Once you have an account it will be easy to look at the map where you plan to fly and immediately know if you can use LAANC to receive approval.

FAA DroneZone

If you’re unable to receive permission from LAANC or you want to go through the FAA, FAA DroneZone is the second method you can use to request permission to fly in Class C airspace.

The same rules apply such as the 90-day limit and the information required, but your request goes through the FAA directly rather than another company.

Although it may seem like you’re eliminating a step when using this method, it may take longer to receive an answer.

DroneZone should be familiar to most pilots, as it is used for numerous things such as registering a UAV. This method is also simple, but it may be a long process overall because everything is done manually by the FAA.

If you do not have a DroneZone account, you will need to create one before moving to the next step.

Once you have an account, simply log in and go to the drone owners’ and pilots’ dashboard. This will show your active accounts as well as your active drones. Your license will also need to be inputted if you want to access the waivers.

Scroll down and below where active drones are listed, there will be a description of waivers with links to the FAA regulations as well as a place to fill out a waiver.

On this page, the FAA does encourage going through LAANC if pilots are flying in airspace enabled by them.

If you still desire to go through the FAA, choose the option at the bottom of the page that says “create waiver”. It will take you to a page where you will choose airspace authorization and continue with the process to get authorization for the airspace.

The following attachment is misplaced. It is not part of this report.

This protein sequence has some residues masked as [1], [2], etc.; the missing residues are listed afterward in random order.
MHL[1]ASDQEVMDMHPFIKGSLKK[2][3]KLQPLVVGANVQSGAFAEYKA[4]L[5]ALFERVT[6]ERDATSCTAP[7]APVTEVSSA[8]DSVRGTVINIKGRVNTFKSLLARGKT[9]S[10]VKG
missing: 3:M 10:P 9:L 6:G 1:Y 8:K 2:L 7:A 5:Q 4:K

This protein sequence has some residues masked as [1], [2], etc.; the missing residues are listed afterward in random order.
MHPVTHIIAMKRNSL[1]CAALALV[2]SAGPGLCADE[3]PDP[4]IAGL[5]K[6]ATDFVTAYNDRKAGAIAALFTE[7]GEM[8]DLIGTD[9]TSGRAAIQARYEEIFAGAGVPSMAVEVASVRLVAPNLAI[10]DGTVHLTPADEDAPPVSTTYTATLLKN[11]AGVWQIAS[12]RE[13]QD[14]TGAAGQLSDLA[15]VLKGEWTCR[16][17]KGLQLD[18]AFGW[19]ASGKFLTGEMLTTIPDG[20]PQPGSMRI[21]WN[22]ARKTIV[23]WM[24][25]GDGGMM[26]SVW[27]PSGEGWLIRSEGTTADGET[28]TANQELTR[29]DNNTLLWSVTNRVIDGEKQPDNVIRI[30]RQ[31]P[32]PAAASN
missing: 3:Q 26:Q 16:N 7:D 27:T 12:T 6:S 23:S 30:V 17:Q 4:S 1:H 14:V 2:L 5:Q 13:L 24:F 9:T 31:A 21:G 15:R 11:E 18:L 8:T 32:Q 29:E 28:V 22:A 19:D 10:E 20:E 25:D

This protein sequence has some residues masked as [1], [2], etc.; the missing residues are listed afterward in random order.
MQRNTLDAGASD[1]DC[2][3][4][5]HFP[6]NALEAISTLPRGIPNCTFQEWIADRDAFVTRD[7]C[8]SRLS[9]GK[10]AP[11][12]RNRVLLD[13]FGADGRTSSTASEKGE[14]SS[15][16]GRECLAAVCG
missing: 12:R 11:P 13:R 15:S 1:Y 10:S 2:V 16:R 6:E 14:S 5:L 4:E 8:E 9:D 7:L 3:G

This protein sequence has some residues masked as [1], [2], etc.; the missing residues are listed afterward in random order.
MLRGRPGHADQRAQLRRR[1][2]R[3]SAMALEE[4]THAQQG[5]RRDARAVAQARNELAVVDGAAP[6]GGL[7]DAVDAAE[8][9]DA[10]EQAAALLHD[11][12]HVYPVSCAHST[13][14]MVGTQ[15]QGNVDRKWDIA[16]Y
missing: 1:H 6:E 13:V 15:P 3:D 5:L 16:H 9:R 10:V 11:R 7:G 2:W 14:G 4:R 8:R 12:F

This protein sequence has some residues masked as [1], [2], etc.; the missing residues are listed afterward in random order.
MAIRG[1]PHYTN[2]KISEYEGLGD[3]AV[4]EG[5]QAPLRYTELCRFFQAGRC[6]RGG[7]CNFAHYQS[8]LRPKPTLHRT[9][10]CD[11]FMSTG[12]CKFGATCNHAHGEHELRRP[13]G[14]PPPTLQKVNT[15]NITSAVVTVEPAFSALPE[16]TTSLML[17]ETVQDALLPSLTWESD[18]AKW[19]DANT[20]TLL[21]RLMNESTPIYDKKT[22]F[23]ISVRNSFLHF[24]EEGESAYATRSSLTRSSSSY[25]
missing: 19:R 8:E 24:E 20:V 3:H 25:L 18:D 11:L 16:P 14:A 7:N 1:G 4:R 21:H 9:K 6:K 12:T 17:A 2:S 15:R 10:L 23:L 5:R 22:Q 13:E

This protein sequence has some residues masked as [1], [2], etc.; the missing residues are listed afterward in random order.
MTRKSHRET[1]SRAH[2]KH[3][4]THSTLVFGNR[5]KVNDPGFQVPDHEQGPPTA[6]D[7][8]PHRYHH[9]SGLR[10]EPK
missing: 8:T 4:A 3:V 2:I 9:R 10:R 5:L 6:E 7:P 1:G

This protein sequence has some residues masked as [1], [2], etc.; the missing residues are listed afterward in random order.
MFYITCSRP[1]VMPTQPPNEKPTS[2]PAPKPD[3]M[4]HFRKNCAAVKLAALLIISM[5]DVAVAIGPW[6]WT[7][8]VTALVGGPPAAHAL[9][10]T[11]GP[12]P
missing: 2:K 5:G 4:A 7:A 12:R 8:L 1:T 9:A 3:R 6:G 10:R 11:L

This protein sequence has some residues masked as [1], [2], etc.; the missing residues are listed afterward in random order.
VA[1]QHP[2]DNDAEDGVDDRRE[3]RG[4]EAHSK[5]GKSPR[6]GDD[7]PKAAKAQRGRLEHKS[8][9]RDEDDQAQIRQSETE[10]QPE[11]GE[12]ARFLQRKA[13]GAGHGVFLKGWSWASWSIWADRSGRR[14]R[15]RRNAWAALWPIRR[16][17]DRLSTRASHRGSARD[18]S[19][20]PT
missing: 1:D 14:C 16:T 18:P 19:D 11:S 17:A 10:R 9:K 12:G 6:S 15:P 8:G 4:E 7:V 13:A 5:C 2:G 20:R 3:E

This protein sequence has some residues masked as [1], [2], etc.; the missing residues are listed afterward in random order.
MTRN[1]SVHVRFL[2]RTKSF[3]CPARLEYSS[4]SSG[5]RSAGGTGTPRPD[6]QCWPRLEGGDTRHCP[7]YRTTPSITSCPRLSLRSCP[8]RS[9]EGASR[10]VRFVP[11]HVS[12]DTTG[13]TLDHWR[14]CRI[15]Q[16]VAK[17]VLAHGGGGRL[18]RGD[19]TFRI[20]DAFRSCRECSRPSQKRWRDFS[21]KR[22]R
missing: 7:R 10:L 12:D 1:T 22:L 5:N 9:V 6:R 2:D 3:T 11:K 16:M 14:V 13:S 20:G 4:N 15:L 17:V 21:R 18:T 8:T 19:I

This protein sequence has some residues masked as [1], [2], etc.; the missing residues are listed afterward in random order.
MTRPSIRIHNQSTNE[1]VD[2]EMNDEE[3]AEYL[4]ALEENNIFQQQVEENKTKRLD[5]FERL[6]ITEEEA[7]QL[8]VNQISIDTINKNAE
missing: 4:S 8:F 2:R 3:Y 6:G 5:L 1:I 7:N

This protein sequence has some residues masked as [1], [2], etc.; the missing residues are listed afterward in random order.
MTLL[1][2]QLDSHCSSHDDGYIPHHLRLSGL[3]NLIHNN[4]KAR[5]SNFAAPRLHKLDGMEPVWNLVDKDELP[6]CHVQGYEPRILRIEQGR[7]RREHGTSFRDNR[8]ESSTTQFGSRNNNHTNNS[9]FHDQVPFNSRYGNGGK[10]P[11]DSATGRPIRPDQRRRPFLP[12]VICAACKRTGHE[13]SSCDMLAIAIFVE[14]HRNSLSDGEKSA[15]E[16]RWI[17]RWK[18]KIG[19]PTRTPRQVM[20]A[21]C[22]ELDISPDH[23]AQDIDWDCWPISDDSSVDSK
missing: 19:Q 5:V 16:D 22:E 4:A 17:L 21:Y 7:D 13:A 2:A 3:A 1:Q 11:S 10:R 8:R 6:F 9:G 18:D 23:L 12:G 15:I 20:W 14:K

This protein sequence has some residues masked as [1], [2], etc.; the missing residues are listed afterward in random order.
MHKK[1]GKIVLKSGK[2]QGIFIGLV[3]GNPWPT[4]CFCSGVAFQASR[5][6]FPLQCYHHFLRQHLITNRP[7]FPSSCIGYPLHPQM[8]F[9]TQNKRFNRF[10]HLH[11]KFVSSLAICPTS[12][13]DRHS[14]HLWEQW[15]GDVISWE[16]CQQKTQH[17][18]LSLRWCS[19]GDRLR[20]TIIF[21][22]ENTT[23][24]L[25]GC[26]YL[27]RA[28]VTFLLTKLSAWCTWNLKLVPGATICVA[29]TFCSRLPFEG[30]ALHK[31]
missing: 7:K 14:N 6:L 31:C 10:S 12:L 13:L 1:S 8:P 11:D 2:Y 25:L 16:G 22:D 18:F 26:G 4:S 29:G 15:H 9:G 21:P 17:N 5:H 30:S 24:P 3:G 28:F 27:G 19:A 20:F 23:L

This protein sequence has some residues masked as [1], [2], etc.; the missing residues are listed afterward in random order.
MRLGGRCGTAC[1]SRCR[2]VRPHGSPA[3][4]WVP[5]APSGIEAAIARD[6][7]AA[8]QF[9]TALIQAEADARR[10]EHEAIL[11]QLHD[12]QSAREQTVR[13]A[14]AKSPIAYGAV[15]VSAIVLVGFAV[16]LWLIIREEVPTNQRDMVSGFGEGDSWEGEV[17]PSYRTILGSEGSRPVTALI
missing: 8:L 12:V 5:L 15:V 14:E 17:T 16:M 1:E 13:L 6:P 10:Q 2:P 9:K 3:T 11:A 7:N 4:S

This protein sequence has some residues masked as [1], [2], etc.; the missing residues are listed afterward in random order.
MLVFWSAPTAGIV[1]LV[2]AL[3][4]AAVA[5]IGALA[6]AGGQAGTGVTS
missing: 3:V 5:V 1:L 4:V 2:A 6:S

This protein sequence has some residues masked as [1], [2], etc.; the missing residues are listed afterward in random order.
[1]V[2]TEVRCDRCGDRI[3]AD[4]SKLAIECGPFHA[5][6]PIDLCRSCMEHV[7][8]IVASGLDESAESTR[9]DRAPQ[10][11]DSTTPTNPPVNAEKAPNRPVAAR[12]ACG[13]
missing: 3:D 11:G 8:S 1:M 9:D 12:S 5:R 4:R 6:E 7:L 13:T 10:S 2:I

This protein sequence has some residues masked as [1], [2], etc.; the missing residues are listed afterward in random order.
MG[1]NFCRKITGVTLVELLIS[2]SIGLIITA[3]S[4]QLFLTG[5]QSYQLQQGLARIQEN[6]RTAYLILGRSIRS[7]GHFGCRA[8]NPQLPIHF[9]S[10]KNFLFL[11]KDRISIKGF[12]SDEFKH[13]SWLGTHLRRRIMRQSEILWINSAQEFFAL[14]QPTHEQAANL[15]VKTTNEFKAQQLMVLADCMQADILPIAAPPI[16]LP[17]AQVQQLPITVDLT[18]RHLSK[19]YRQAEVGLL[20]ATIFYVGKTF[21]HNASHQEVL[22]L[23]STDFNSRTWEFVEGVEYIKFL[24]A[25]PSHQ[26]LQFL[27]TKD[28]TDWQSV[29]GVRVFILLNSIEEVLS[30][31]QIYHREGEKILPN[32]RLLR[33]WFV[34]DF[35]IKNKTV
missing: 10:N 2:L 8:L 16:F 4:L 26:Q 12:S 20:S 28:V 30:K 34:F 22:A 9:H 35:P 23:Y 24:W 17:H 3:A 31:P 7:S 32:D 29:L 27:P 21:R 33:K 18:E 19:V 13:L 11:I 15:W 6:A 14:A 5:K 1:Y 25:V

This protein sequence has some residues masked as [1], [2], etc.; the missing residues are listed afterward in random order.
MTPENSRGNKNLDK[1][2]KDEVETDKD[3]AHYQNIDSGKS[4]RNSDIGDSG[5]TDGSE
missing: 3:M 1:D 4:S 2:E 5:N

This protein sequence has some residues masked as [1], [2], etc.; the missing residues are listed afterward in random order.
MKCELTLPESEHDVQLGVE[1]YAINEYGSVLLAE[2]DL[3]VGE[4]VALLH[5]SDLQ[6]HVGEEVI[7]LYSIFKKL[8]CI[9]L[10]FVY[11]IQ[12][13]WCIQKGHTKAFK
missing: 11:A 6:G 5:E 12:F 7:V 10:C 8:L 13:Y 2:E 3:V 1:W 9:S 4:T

If you have a DJI drone, you may recognize that it has geofencing always enabled. This will not turn off unless you show proof of authorization through DJI’s website.

Using your DJI account you will fill in the required information and proof of authorization when necessary which will enable a custom unlock of specific geofenced zones.

There is also an option to self-unlock which can be used when flying in certain areas. When flying in Class C airspace, custom unlock will almost always be required. Both are done on the same website.

The FAA is doing all it can to make airspace safer for both manned and unmanned aircraft, from the introduction of the Part 107 license to using airspace to restrict drone flight.

Although it may be frustrating to request and wait to receive permission, there is a reason for it and all the FAA does is to ensure the safety of everyone in the sky.

Drones are continually becoming more and more popular and easier to access, which puts pressure on the agencies in charge of safety within the country.

LAANC is one of the best methods created to reduce the amount of time remote pilots are required to wait simply to receive approval to fly in the area surrounding airports and other high-traffic areas.

Conclusion

Class C airspace is important to understand because of the frequency pilots will come within its boundaries.

DJI drones will always have geofencing enabled, which will indicate where you can and cannot fly. Other drones will not have that feature, and pilots must be extra careful not to fly in restricted airspace.

Always be sure to request and receive permission to avoid any problems with enforcement and possible revocation of drones and licenses. Authorization is a necessary process to ensure the skies are safe!

References:
LAANC (link)